Well, Iíve been in Bozeman since June 13 but I arrived with an injured knee. It has taken me a long time to heal enough to even consider going to the Park so I cancelled my earlier trip.
Since then I have concentrated on my twice-a- week PT sessions and Iíve been faithfully doing my exercises. The swelling is down and Iím re-gaining my confidence. So now I am going to risk a short adventure.
The Prospect Pack denned at Slough and already raised their pups in view of a happy crowd, but just a week ago, the pups followed the adults to a new rendezvous site, in a spot, alas, where they cannot be seen. So I missed all that fun.
Itís 3:30PM and Iím leaving Bozeman. The temp is 75 and itís spectacularly beautiful. No clouds. Itís been cool and rainy for a week or so. I have Sirius Radio Ė All Day Beatles on my car. Itís a Ford Escape which sounds big but is somewhat comparable to a Rav 4. This one has a sunroof which is nice.
I have good weather over Bozeman pass. It is unusually crowded but I guess ďtis the seasonĒ. The lush green I saw in my early days here is already turning brown under the baking sun.
A ways past Livingston, I stop at one of the fishing access pullouts and lie down in the back for 15 minutes with my leg elevated. Iím doing this more out of habit than need. It took a very long time to get the swelling down so I donít want it to puff back up again.
At 5:45 I make it through the arch, greeted by several elk. After my visit with Allison I call Laurie in SG. She and Dan are about to head out and will meet me in the Lamar.
Summer has arrived in Mammoth. Itís nice to see how sleek and healthy the elk look, bedded with their spotted calves on the medians. People are stopped everywhere, taking pictures of elk them, getting too close.
I am glad to finally be here and I hope my knee responds to Yellowstoneís restorative ability.
Mammoth is really green. The grass looks so good I could eat it myself! I here meadowlarks trilling all over, making me smile. I have a grouse in the road just past the high bridge.
I stop at Blacktail Ponds. Hey, I know that guy! Itís Bob Landis pointing his camera uphill at a raven nest across from the pullout. We have a nice visit, catching up and complaining about our various ailments!
I love seeing the hillsides throughout the Blacktail full of ďButter & EggsĒ, probably my favorite flower here after wild Iris and Indian paintbrush. And lupine is everywhere, and daisies, and sticky geranium.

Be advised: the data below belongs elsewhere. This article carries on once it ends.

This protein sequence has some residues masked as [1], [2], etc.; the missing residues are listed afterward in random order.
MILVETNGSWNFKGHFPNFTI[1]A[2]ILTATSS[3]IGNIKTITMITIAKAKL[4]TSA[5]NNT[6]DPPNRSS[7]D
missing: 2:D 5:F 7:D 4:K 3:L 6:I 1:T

I have a coyote trotting down the road at the end of the Six Mile drive and a pronghorn runs down the hill and across the road in front of me at Boulder.
I stop at Slough and drive down to the first low pullout to scope around the den area just in case. No one else here! I hear over my radio that Laurie & Kathie are stuck in a bison jam in Lamar.
I drive on and meet them at Trash Can. We catch up a bit while Dan scopes from up on the hill. The Junctions were seen here earlier today. I would like to join Dan up there but I donít think I should do any climbing yet. Walking or standing is fine, though, so we scan the landscape towards Chalcedony fan. But no luck.
We drive on to Confluence. Laurie & I stay in the pullout while Rick & Kathie climb the hill. They see the head of one bedded black from that vantage point but itís in such deep grass that we canít see it from road level.
Chloe & Becky & Dorothy & Linda are scoping from Exclosure. They can see the area where the wolves are, and they do see a head or a pair of ears every once in a while.
I drive over to say hi to them but Iím still a bit reticent about climbing any hills. Chloe comes down to me and very kindly carries my scope up to a little nub of a hill in hopes it will give me enough height to see them. I find elk out there but no wolves.
Chloe reports that she and Becky have had a 3 dog day and found some pikaís on top of that!
I donít stay very long. I still have a bit of unpacking to do and it takes longer when you have to be careful about how you move. I thank my friends for their help and head east.
Soda Butte creek is quite flooded and it looks great.
When I get all my stuff into Laurieís and have settled down to have a yak, Dan gets some dreadful news. Our dear wolf-watching friend, Richard Brown from Utah, has died very unexpectedly. His kids found him when he did not respond to their calls. Probably a heart attack or maybe an aneurism?
Oh, itís so sad. What a great guy he was. We all enjoyed his company so much, and he was a great spotter, very generous and kind. Boy, life is so unpredictable. He will be missed.
Itís a sad way to end the day but Iím grateful for the friends I have and to be able to share Yellowstone with them.
Today I saw: bison, a coyote, elk, a grouse, pronghorn and the spirits of both Allison and Richard.